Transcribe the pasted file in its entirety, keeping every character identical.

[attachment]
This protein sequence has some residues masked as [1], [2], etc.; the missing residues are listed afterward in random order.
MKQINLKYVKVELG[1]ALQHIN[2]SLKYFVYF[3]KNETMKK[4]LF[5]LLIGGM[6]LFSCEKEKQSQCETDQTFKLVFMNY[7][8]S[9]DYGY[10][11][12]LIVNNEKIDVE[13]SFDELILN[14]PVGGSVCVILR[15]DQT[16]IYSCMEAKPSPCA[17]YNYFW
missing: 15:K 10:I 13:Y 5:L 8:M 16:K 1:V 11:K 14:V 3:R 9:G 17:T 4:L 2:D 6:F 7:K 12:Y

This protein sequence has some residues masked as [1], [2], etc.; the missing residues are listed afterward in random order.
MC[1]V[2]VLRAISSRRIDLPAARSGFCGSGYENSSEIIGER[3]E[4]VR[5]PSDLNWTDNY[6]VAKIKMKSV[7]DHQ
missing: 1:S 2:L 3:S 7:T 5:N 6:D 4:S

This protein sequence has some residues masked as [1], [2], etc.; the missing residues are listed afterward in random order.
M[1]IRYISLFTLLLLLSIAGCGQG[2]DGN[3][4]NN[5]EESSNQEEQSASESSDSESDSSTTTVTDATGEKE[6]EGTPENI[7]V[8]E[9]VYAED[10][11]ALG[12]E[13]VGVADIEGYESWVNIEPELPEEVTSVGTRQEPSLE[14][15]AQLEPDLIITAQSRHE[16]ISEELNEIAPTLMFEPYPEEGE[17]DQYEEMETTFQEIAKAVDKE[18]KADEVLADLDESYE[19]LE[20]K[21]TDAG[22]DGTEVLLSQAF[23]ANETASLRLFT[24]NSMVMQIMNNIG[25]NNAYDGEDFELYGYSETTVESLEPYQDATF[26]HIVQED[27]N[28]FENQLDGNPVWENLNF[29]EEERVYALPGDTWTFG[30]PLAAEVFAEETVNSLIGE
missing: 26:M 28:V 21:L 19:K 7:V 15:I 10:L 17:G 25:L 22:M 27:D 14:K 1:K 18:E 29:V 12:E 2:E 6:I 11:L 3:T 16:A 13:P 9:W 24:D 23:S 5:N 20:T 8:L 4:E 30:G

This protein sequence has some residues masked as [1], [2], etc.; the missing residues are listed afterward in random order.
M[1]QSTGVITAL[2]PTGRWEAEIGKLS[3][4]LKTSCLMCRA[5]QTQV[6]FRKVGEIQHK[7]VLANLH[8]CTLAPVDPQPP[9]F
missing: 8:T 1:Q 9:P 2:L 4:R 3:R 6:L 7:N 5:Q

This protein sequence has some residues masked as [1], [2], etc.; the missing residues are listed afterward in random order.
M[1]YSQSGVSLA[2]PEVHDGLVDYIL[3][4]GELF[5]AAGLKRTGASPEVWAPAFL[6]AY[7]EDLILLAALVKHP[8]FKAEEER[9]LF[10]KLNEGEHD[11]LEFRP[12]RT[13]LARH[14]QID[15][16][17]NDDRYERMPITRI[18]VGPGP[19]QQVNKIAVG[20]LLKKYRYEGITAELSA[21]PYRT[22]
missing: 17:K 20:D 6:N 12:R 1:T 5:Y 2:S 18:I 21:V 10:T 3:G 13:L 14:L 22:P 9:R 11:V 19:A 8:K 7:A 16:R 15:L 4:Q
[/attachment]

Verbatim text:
This protein sequence has some residues masked as [1], [2], etc.; the missing residues are listed afterward in random order.
MKQINLKYVKVELG[1]ALQHIN[2]SLKYFVYF[3]KNETMKK[4]LF[5]LLIGGM[6]LFSCEKEKQSQCETDQTFKLVFMNY[7][8]S[9]DYGY[10][11][12]LIVNNEKIDVE[13]SFDELILN[14]PVGGSVCVILR[15]DQT[16]IYSCMEAKPSPCA[17]YNYFW
missing: 15:K 10:I 13:Y 5:L 8:M 16:K 1:V 11:K 14:V 3:R 9:G 17:T 4:L 2:D 6:F 7:K 12:Y

This protein sequence has some residues masked as [1], [2], etc.; the missing residues are listed afterward in random order.
MC[1]V[2]VLRAISSRRIDLPAARSGFCGSGYENSSEIIGER[3]E[4]VR[5]PSDLNWTDNY[6]VAKIKMKSV[7]DHQ
missing: 1:S 2:L 3:S 7:T 5:N 6:D 4:S

This protein sequence has some residues masked as [1], [2], etc.; the missing residues are listed afterward in random order.
M[1]IRYISLFTLLLLLSIAGCGQG[2]DGN[3][4]NN[5]EESSNQEEQSASESSDSESDSSTTTVTDATGEKE[6]EGTPENI[7]V[8]E[9]VYAED[10][11]ALG[12]E[13]VGVADIEGYESWVNIEPELPEEVTSVGTRQEPSLE[14][15]AQLEPDLIITAQSRHE[16]ISEELNEIAPTLMFEPYPEEGE[17]DQYEEMETTFQEIAKAVDKE[18]KADEVLADLDESYE[19]LE[20]K[21]TDAG[22]DGTEVLLSQAF[23]ANETASLRLFT[24]NSMVMQIMNNIG[25]NNAYDGEDFELYGYSETTVESLEPYQDATF[26]HIVQED[27]N[28]FENQLDGNPVWENLNF[29]EEERVYALPGDTWTFG[30]PLAAEVFAEETVNSLIGE
missing: 26:M 28:V 21:L 19:K 7:V 15:I 10:L 17:G 25:L 22:M 27:D 14:K 1:K 18:E 29:V 12:E 2:E 6:I 11:L 3:T 16:A 13:P 9:W 24:D 23:S 5:N 20:T 8:L 4:E 30:G

This protein sequence has some residues masked as [1], [2], etc.; the missing residues are listed afterward in random order.
M[1]QSTGVITAL[2]PTGRWEAEIGKLS[3][4]LKTSCLMCRA[5]QTQV[6]FRKVGEIQHK[7]VLANLH[8]CTLAPVDPQPP[9]F
missing: 8:T 1:Q 9:P 2:L 4:R 3:R 6:L 7:N 5:Q

This protein sequence has some residues masked as [1], [2], etc.; the missing residues are listed afterward in random order.
M[1]YSQSGVSLA[2]PEVHDGLVDYIL[3][4]GELF[5]AAGLKRTGASPEVWAPAFL[6]AY[7]EDLILLAALVKHP[8]FKAEEER[9]LF[10]KLNEGEHD[11]LEFRP[12]RT[13]LARH[14]QID[15][16][17]NDDRYERMPITRI[18]VGPGP[19]QQVNKIAVG[20]LLKKYRYEGITAELSA[21]PYRT[22]
missing: 17:K 20:D 6:N 12:R 1:T 5:Y 2:S 18:I 21:V 10:T 3:G 13:L 14:L 22:P 9:R 11:V 19:A 8:K 7:A 16:R 15:L 4:Q